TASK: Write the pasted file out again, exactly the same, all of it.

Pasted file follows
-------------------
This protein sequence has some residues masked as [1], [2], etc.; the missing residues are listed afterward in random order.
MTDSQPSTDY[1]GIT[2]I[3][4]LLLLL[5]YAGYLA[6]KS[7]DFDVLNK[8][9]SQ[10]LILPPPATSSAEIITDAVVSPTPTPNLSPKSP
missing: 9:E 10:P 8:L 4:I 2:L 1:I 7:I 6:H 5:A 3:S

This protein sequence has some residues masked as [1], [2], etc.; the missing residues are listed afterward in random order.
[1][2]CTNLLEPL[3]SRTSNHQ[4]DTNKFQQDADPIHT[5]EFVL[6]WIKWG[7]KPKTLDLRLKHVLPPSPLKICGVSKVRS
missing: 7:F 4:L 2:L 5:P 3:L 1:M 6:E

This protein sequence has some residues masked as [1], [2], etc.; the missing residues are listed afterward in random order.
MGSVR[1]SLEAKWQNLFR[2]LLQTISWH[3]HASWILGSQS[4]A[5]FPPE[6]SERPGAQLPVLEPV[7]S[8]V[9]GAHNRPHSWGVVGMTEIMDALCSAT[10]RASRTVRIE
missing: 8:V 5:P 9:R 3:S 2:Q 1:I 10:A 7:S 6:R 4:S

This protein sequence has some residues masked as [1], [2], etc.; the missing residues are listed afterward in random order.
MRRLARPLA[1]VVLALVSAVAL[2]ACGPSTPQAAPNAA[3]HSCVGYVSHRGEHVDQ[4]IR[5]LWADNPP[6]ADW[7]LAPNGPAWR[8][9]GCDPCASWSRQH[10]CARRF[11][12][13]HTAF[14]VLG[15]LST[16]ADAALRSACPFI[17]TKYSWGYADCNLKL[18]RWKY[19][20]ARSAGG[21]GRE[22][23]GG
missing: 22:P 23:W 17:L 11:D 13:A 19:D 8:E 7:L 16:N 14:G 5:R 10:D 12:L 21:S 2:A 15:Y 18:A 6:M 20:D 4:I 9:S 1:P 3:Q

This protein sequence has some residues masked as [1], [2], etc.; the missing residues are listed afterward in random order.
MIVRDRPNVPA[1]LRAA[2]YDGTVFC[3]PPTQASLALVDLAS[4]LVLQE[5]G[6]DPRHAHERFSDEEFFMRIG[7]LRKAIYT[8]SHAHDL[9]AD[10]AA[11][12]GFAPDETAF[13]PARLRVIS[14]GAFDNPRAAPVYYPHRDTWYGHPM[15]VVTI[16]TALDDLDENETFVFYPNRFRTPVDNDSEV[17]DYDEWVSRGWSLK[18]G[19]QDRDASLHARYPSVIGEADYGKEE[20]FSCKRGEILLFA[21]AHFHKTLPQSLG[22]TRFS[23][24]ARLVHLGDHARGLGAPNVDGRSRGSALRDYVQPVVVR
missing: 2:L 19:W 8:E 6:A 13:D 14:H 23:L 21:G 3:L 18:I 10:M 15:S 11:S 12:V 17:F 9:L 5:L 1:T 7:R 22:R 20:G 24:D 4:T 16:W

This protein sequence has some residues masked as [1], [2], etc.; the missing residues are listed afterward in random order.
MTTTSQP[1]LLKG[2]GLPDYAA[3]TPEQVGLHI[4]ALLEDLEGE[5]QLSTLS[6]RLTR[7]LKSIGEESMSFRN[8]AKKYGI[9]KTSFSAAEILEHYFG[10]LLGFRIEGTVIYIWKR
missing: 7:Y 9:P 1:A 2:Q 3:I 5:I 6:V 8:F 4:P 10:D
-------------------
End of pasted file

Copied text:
This protein sequence has some residues masked as [1], [2], etc.; the missing residues are listed afterward in random order.
MTDSQPSTDY[1]GIT[2]I[3][4]LLLLL[5]YAGYLA[6]KS[7]DFDVLNK[8][9]SQ[10]LILPPPATSSAEIITDAVVSPTPTPNLSPKSP
missing: 9:E 10:P 8:L 4:I 2:L 1:I 7:I 6:H 5:A 3:S

This protein sequence has some residues masked as [1], [2], etc.; the missing residues are listed afterward in random order.
[1][2]CTNLLEPL[3]SRTSNHQ[4]DTNKFQQDADPIHT[5]EFVL[6]WIKWG[7]KPKTLDLRLKHVLPPSPLKICGVSKVRS
missing: 7:F 4:L 2:L 5:P 3:L 1:M 6:E

This protein sequence has some residues masked as [1], [2], etc.; the missing residues are listed afterward in random order.
MGSVR[1]SLEAKWQNLFR[2]LLQTISWH[3]HASWILGSQS[4]A[5]FPPE[6]SERPGAQLPVLEPV[7]S[8]V[9]GAHNRPHSWGVVGMTEIMDALCSAT[10]RASRTVRIE
missing: 8:V 5:P 9:R 3:S 2:Q 1:I 10:A 7:S 6:R 4:S

This protein sequence has some residues masked as [1], [2], etc.; the missing residues are listed afterward in random order.
MRRLARPLA[1]VVLALVSAVAL[2]ACGPSTPQAAPNAA[3]HSCVGYVSHRGEHVDQ[4]IR[5]LWADNPP[6]ADW[7]LAPNGPAWR[8][9]GCDPCASWSRQH[10]CARRF[11][12][13]HTAF[14]VLG[15]LST[16]ADAALRSACPFI[17]TKYSWGYADCNLKL[18]RWKY[19][20]ARSAGG[21]GRE[22][23]GG
missing: 22:P 23:W 17:L 11:D 13:A 19:D 8:E 7:L 16:N 14:G 5:R 10:D 12:L 21:S 2:A 15:Y 18:A 6:M 20:D 4:I 9:S 1:P 3:Q

This protein sequence has some residues masked as [1], [2], etc.; the missing residues are listed afterward in random order.
MIVRDRPNVPA[1]LRAA[2]YDGTVFC[3]PPTQASLALVDLAS[4]LVLQE[5]G[6]DPRHAHERFSDEEFFMRIG[7]LRKAIYT[8]SHAHDL[9]AD[10]AA[11][12]GFAPDETAF[13]PARLRVIS[14]GAFDNPRAAPVYYPHRDTWYGHPM[15]VVTI[16]TALDDLDENETFVFYPNRFRTPVDNDSEV[17]DYDEWVSRGWSLK[18]G[19]QDRDASLHARYPSVIGEADYGKEE[20]FSCKRGEILLFA[21]AHFHKTLPQSLG[22]TRFS[23][24]ARLVHLGDHARGLGAPNVDGRSRGSALRDYVQPVVVR
missing: 2:L 19:W 8:E 6:A 13:D 14:H 23:L 21:G 3:L 18:I 10:M 15:S 11:S 12:V 17:F 9:L 5:L 1:T 7:R 22:R 20:G 24:D 4:T 16:W

This protein sequence has some residues masked as [1], [2], etc.; the missing residues are listed afterward in random order.
MTTTSQP[1]LLKG[2]GLPDYAA[3]TPEQVGLHI[4]ALLEDLEGE[5]QLSTLS[6]RLTR[7]LKSIGEESMSFRN[8]AKKYGI[9]KTSFSAAEILEHYFG[10]LLGFRIEGTVIYIWKR
missing: 7:Y 9:P 1:A 2:Q 3:I 5:I 6:V 8:F 4:P 10:D